ENGINEERED FLOORING IN VANCOUVER

Engineered hardwood flooring is a type of wood floor that involves the compression of 2 or more bonded layers. The lower layer is a core layer/primary layer/stabilizing layer, made from hardwood plywood, softwood or MDF/HDF (medium/high density fiber board) while the top layer/“wear layer” is made from real hardwood or hardwood veneer. This top layer is glued (bonded) to the core layer and varies in both thickness and hardwood species.

Unlike Laminate flooring, engineered flooring in Vancouver does not use a “photographic” design layer to emulate real hardwood, and instead uses real hardwood instead.

The Benefits of Engineered Flooring in Vancouver

Engineered hardwood has been designed and manufactured to combine the durability elements of laminate flooring with the high-quality appearance of hardwood flooring. Thanks to its stabilizing layer, engineered flooring is more rigid and stable than real hardwood; and more impervious to moisture, humidity and temperature fluctuations as well. These factors make engineered hardwood the ideal flooring application in areas where heat and moisture would be problematic for solid hardwood floors.

Engineered flooring in Vancouver is ideal for below-grade installations (such as basements) where dampness and moisture is common- making it ideal for kitchens, bathrooms, basements, lake and Oceanside cottages, or any room located below-grade. In Vancouver,It can be installed on top of a concrete sub floor (unlike solid hardwood); it can be installed above radiant heating systems (which can dry, warp or shrink solid hardwood planks); and engineered hardwood flooring can be easily installed glue-down, or as a snap and lock floating floor.

Laminated Flooring vs Engineered Flooring vs Solid Hardwood

Compared to solid hardwood, engineered flooring is hands-down more durable, providing more stability compared to solid hardwood flooring, and more installationalternatives.

Compared to laminate flooring, engineered flooring provides a natural hardwood look and feel (quality) for less money than solid hardwood, but it is more expensive than laminate. In addition, while engineered flooring is more durable and moisture resilient compared to solid hardwood, it is still susceptible to staining and damage compared to the superior protection afforded by laminate flooring.

In the end the decision of which flooring to use is ultimately up to the consumer and the budget they set for their flooring. While Laminate flooring provides exceptional quality and value and it is great in basements and high traffic areas, or in homes with children and pets; you would not associate high-end luxury with laminate flooring. Solid hardwood and engineered hardwood, on the other hand, provide a luxurious, rich feeling that one comes to expect from the homes in higher price ranges, or in homes where quality is a must.

Not all Engineered Hardwood is the same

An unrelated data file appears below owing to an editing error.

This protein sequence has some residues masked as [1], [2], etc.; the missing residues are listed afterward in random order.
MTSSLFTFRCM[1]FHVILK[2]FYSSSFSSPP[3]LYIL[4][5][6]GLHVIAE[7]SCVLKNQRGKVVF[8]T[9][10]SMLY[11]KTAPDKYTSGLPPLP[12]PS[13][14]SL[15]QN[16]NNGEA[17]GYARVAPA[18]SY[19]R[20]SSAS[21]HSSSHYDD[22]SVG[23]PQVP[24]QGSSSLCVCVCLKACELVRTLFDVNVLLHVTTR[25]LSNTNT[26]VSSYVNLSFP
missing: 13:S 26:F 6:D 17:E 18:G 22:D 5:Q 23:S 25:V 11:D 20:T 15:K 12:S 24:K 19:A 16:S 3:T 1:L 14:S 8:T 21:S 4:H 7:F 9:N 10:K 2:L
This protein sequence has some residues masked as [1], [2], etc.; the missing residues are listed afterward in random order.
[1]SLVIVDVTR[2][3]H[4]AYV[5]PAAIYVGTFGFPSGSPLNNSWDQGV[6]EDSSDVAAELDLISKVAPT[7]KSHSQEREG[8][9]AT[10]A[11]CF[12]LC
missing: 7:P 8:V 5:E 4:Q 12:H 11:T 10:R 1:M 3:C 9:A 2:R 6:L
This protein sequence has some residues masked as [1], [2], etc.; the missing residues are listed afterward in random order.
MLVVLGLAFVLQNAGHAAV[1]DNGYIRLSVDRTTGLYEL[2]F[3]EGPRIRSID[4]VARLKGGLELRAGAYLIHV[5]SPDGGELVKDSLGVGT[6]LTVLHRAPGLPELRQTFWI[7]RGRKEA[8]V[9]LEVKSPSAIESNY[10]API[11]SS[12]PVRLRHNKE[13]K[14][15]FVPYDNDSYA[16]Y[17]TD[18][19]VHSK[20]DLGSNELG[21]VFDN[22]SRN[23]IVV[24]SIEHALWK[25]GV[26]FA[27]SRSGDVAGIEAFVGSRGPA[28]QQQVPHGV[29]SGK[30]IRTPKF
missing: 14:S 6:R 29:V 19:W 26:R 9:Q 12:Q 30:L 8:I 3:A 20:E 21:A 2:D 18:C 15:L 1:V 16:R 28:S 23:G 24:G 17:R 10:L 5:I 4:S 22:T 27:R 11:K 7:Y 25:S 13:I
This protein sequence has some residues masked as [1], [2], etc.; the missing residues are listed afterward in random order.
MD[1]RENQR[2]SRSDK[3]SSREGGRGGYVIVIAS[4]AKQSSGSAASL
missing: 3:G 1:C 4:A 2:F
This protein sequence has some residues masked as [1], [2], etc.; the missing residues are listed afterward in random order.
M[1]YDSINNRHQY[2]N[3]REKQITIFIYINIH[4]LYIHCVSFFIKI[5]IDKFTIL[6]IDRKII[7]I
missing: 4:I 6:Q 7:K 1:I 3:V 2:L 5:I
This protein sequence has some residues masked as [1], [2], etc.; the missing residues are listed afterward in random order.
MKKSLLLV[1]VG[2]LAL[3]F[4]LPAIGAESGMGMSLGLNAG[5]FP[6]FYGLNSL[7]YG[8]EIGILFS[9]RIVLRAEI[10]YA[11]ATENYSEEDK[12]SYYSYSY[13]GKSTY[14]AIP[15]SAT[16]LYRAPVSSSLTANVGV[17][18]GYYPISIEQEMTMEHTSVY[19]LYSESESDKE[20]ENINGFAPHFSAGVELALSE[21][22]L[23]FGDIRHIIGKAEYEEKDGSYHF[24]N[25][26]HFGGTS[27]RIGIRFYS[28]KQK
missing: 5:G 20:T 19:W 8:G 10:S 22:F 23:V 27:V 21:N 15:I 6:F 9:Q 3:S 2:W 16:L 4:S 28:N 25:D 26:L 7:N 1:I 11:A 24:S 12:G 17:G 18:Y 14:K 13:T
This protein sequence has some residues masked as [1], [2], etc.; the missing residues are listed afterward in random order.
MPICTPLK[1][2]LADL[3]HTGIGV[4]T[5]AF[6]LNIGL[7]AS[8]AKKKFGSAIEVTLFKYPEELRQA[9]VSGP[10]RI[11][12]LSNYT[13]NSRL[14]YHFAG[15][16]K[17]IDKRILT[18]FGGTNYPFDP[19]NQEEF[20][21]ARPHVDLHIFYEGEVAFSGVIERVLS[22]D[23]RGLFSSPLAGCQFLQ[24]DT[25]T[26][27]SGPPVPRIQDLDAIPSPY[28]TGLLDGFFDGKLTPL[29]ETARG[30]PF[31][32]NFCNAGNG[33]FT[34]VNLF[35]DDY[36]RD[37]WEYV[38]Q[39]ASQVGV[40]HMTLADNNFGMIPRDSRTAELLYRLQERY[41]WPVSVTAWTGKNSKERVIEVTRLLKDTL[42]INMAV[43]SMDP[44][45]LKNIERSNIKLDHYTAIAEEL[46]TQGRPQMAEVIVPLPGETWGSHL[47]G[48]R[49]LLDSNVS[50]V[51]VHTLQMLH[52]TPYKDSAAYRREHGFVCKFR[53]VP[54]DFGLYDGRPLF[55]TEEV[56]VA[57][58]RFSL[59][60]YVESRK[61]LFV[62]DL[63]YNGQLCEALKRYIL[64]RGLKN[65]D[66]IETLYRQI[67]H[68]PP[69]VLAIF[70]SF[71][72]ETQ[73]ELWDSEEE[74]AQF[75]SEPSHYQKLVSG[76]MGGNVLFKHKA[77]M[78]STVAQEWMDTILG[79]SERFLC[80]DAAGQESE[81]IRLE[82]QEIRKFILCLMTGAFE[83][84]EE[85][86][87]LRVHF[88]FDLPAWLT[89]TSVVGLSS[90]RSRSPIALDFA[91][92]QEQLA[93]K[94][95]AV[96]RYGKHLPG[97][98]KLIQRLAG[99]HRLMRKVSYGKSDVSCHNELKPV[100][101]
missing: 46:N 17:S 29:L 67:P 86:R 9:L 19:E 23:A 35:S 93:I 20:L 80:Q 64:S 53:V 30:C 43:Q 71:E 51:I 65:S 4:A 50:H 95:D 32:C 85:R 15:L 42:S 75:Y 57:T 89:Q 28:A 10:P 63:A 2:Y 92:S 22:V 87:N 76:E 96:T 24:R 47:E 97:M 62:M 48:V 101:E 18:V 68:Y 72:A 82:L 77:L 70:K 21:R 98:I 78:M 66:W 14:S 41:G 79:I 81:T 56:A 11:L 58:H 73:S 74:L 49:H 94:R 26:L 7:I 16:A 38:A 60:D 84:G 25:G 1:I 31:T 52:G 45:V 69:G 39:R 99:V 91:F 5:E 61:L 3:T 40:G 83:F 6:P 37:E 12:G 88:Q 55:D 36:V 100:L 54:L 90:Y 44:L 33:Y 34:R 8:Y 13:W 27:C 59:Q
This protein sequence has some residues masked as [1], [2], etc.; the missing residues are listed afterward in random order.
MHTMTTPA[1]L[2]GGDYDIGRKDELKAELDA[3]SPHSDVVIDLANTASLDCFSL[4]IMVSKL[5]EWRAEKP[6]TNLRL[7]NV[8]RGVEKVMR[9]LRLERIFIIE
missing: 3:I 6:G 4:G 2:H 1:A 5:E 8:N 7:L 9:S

When it comes to selecting engineered flooring, not all flooring is created equal. The market is filled with high-quality flooring and low-quality counterparts as well; and the primary difference between high and low is the thickness and quality of the hardwood veneer (wear layer).

Firstly, consumers need to ensure that the top layer is in fact made from real hardwood. High-quality manufacturers use solid wood sawn from hardwood trees (lamellas) that preserve the look and feel of natural wood- because that’s what it is, real wood. Whereas low-quality manufacturers will use synthetic materials designed to look like natural hardwood, but are in fact a cheap substitute.

Secondly, consumers need to be aware of the thickness of this top layer which varies between 2 and 6 mm (the industry standard) (1/12 -1/4 of an inch); however, there are some products on the market with as little as 0.5 mm thick (less than 1/48 of an inch).

The thickness of the top layer will determine the overall durability of the flooring, as well as whether it can be refinished. Typically, 90% of engineered flooring are never refinished, largely due to the thickness of the top layer; and the following guidelines should be considered when purchasing engineered flooring:

  • 2 mm thickness (1/12 of an inch)- are not intended to be refinished
  • 3 mm thickness (1/8 of an inch) can be refinished (sanded and stained) 1-2 times
  • 4 mm thickness (1/6 of an inch) can be refinished 2-3 times
  • 5 mm thickness (3/16 of an inch) can be refinished 3-4 times
  • 6 mm thickness (1/4 of an inch) can be refinished 4 or more times

Note: it should be stressed that the sanding process typically removes approximately 1/32 of an inch (or .75 mm) if done by a professional. Given the amount of precision required, the above guidelines are meant for reference purposes only.

In comparison, solid hardwood flooring can generally withstand up to 7 sandings- depending on the species and quality of the hardwood used of course; and whether the refinishing is done by a professional flooring finisher or a novice handy person.